Since the first iteration of the Panda update, the term link building has become a dirty word in the SEO industry, synonymous with forum posts, profile links and comment spam. Of course, nothing could be further from the truth. Google exists because links are the best way to quantify which sites are best for a given keyword phrase, and despite the advent of social media and Google Authorship as influential factors, that basic fact will never change.
That doesn't mean you can't leverage these same platforms to build links for your website. Each one of the 3.5 major (insert G+ joke here) social networks can help in this process, here is how:
We love using Twitter for prospecting. Companies and bloggers who tweet on a regular basis are more likely to be engaged, and as a result you hear back from them faster, and they are more likely to say yes, especially if you a great article for them to post.
- Search Twitter
This seems pretty self-explanatory, but use your "head" terms, as well as those you found using the method above. Make a list of accounts that are using those terms. Follow them from your alias account, and drop their info into Excel for later use.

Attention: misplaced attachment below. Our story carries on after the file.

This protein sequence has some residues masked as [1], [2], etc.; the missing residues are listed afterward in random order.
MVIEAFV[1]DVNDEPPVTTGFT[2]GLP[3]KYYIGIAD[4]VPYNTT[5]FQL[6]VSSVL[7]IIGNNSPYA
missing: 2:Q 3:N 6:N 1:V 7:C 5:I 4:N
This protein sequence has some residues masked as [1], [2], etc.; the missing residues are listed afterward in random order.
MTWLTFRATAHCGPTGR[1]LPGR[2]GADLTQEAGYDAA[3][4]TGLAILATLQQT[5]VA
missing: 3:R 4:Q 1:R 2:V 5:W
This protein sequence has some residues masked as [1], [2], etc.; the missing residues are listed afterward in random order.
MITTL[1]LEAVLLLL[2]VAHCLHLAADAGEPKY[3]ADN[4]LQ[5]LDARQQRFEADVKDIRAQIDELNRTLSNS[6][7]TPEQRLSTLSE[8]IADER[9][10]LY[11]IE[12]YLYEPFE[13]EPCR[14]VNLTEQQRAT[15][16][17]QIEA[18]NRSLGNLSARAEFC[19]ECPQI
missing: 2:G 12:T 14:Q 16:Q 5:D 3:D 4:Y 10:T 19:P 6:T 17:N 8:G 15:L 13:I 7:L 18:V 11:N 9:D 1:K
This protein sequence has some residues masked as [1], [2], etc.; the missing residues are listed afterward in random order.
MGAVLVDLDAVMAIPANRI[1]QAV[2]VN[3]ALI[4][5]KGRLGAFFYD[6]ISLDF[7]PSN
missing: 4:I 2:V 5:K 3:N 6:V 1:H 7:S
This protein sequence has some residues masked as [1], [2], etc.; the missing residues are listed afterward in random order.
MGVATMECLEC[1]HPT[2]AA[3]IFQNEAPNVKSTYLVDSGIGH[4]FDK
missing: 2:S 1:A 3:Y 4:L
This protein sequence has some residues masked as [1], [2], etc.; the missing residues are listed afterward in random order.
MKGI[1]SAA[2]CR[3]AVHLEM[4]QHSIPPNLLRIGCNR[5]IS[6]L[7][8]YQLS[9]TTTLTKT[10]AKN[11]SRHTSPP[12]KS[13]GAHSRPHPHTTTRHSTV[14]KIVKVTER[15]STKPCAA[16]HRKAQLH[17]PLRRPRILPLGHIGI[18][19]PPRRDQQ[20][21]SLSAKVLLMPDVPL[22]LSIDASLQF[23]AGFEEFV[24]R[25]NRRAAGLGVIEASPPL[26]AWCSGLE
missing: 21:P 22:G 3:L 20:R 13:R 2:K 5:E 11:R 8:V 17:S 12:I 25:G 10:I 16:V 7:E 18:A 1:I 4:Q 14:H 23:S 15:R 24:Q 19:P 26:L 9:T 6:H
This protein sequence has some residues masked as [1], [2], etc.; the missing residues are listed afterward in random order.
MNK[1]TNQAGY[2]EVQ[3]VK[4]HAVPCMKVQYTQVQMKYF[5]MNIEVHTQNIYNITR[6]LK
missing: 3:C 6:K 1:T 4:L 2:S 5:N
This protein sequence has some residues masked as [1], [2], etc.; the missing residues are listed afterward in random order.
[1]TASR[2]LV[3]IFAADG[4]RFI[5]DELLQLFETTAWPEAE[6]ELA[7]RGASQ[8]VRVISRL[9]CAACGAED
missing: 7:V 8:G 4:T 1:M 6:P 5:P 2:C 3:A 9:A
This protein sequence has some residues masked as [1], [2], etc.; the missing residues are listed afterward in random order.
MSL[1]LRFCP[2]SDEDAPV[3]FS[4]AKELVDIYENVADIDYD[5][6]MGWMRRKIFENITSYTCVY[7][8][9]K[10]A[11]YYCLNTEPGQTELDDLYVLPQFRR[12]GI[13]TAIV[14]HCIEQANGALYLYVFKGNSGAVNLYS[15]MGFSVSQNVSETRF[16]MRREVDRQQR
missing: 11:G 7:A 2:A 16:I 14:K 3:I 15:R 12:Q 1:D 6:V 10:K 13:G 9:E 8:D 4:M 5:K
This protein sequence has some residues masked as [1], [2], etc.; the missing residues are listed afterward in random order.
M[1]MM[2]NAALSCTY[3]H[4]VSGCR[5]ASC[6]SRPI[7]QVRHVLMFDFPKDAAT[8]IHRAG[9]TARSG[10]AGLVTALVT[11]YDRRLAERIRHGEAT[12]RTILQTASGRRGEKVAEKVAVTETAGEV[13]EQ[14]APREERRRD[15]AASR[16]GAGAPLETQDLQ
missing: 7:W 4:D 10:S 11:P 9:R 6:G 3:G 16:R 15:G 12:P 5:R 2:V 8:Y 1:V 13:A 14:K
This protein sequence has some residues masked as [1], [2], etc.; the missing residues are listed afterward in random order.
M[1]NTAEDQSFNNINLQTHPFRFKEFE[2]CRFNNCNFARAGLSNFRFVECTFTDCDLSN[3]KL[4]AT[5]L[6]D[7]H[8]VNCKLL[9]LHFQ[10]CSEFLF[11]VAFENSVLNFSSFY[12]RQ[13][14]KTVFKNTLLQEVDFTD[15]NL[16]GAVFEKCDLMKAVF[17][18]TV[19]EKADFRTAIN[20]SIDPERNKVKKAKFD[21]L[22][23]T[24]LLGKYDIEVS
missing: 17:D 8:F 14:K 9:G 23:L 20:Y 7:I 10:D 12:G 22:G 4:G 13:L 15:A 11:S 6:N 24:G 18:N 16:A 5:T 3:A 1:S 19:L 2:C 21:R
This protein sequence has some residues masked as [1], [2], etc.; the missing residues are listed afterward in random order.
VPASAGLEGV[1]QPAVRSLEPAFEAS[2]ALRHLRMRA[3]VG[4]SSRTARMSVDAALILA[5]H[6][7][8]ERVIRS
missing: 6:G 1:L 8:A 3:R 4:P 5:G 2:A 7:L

- Search bio's
Followerwonk is great for this. Because of our unique challenges, we end up using the keyword in multiple languages. You also want to start prequalifying at this point as well by looking at user's websites. If you've created customer personas, they can be very helpful at this stage as well, because you can use them to find users who fit the criteria on which you based them.
For example we have a client whose products are for animals. Instead of just searching for the keyword, we know that reaching veterinarians is also crucial, so we use that terms related to them as well.
- Rinse and repeat. You can use this same technique for G+ using the GoogleWonk tool developed by Robert Baxter, and while it won't be effective for all niche's, it is always worth a shot.